Chinese scientists say they want to start generating electricity from an experimental nuclear fusion reactor by around 2040.
China is preparing to restart its abandoned domestic nuclear reactor programme after a three-year moratorium. But staff at a state laboratory in Hefei are looking beyond nuclear fission to nuclear fusion.
The main fuel to be used is a heavy isotope of hydrogen called deuterium which can be extracted from water and therefore is in limitless supply, in contrast to uranium used in nuclear fission.
But the plasma liquid that exists at temperatures found in the stars has not been magnetically contained and a fusion reaction that releases more energy than it consumed has not been triggered.
No fusion project has ever created a net energy increase.
The foreign media were allowed to view the progress at the Experimental Advanced Superconducting Tokamak (East) in Anhui Province this week at the Hefei Institutes of Physical Science of the Chinese Academy of Sciences.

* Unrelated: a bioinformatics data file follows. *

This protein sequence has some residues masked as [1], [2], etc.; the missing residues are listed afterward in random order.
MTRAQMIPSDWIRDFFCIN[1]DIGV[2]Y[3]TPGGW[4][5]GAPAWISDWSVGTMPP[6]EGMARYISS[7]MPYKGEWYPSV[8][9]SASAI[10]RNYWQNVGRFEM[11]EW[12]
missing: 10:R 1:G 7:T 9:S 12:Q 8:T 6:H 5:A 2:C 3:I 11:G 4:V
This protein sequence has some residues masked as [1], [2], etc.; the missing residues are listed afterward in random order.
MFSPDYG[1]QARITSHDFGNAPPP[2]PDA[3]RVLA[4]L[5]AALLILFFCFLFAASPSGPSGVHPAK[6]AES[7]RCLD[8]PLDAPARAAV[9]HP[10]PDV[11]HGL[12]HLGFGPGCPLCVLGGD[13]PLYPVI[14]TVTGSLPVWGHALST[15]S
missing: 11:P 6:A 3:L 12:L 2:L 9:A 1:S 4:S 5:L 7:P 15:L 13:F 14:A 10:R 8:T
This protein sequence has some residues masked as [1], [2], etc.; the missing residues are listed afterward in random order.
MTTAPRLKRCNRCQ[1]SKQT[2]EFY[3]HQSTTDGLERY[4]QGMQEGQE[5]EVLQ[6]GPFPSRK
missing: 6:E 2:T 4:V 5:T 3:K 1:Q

China has already spent around 6 billion yuan (€790 million) on a large circular tokamak, which uses high temperatures to boil hydrogen isotopes into a plasma, fusing them together and releasing power. If the energy can be used, it will require only tiny amounts of fuel to be refreshed, creating only tiny amounts of radioactive waste.
Song Yuntao of the Hefei Institute of Physical Science said that while the technological challenges remained immense, the project has been awarded another 6 billion yuan in funding.
“Five years from now, we will start to build our fusion reactor, which will need another 10 years of construction. After that is built, we will construct the power generator and start generating power by around 2040,” he told the media.
The focus remains international for most nuclear fusion projects.
Japan, the United States and European countries are the frontrunners in fusion research.
Japan and the European Union are jointly building a larger device than East at a laboratory in Naka near Tokyo in the hope of beginning operations in 2020.
China is a member of the 35-nation, €10-billion fusion Iter project (pictured) under construction in France.
China is responsible for manufacturing about 9 per cent of Iter components, and is playing a major role in core technologies like magnetic containment and making components that can withstand temperatures of over 100 million °C.
“Because we have a lot of technology now, a lot of challenges in plasma physics have been overcome, and I think this will speed up the entire process,” Song said.
A design for Iter in France. Picture credit: YouTube